Many people think of confidence as something you either have or you don’t have. And there is a kernel of truth to that. Confidence comes more easily to some people than it does to others. It’s also complex, among people who don’t have confidence, some are better at faking than others. And among those who do, some are more arrogant and some more down to earth. Confidence is a spectrum. And not all people who you would expect to have confidence actually have it. You can’t wait for success to make you confident. You must do the work now, because if you’re not confident when you do make it big, that pressure mixed with self doubt can be crippling. You must learn to believe in your own capability.
So where do we start?
The absolute first place to start with building your performance confidence is to make sure you are as prepared as possible. Beyond that, there’s a lot you can do to shift your mindset and start believing in yourself and your work. Self talk is a major buzz-word these days and for good reason. How you talk to yourself has a huge effect on your experience of yourself and your life. And these patterns can be consciously changed if you take the time to notice them and actively work to change them.
Ok so what do we need to do to start thinking confidently? First we’ll discuss how to become aware of your self talk, and in the next part, we’ll address how to change it.
Identify negative self-talk.
Start paying attention to how you talk to yourself in your thoughts. This can be difficult at first because most of the time we don’t even realize we are talking to ourselves. Start by paying attention to your moods. Are you feeling bad, grumpy, guilty, untalented? Once you notice that you’re in a negative mood, start paying attention to the thoughts that come up. Are you saying things like, “I’ll never get this,” or, “I wish I could play x as good as so and so…”? Make a list of things that you hear yourself saying. Add to it whenever you notice new thoughts and put stars next to the ones that come up most often. Spend a few days to a week doing this. Really do your best to get a picture of your internal monologue and your thoughts about yourself. Pay extra close attention at vulnerable moments in your musical journey, like practicing, rehearsing, or composing. Make sure you see how to relate to these important parts of your musical life.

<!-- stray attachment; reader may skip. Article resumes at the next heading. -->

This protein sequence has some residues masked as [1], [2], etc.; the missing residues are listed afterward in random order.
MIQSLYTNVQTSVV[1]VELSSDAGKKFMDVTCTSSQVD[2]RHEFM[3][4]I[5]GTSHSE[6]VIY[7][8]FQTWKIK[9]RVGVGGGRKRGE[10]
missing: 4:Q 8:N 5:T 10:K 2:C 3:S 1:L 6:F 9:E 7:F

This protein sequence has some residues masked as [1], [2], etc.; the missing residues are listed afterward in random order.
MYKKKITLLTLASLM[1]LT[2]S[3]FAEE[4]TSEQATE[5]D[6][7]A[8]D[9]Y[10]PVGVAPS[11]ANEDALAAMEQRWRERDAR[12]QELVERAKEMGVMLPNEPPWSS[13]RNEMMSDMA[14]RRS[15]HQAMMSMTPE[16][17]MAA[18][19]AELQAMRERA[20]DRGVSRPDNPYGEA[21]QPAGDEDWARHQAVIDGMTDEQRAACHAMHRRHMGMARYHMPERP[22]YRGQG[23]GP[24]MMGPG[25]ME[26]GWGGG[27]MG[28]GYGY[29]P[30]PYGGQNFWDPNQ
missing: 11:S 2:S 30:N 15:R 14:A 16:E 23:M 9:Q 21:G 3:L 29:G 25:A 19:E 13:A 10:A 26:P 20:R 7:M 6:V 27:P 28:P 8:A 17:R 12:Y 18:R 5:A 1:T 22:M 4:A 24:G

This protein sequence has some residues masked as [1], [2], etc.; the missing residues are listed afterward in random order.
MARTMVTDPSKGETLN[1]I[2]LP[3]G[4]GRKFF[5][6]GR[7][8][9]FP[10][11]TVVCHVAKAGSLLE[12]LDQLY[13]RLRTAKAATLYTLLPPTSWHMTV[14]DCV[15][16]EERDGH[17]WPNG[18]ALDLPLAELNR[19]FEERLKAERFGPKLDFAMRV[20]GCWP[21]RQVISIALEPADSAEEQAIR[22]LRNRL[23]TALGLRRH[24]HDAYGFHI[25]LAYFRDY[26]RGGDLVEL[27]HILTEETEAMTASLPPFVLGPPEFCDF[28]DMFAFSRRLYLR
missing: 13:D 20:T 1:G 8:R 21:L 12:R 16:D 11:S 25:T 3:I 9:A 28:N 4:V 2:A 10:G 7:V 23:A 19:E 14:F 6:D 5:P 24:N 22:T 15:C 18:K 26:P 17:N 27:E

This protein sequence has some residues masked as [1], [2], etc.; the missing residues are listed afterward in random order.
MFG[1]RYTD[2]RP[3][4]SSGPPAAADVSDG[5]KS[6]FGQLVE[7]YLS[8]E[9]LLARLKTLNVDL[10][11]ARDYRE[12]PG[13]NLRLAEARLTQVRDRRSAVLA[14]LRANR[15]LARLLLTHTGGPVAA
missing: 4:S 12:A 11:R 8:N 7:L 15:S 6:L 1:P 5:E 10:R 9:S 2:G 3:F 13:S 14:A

Move on to Part 2 to understand how to change the patterns you’re getting in touch with to improve your confidence and perform better.
Guest Post by Allie Mazon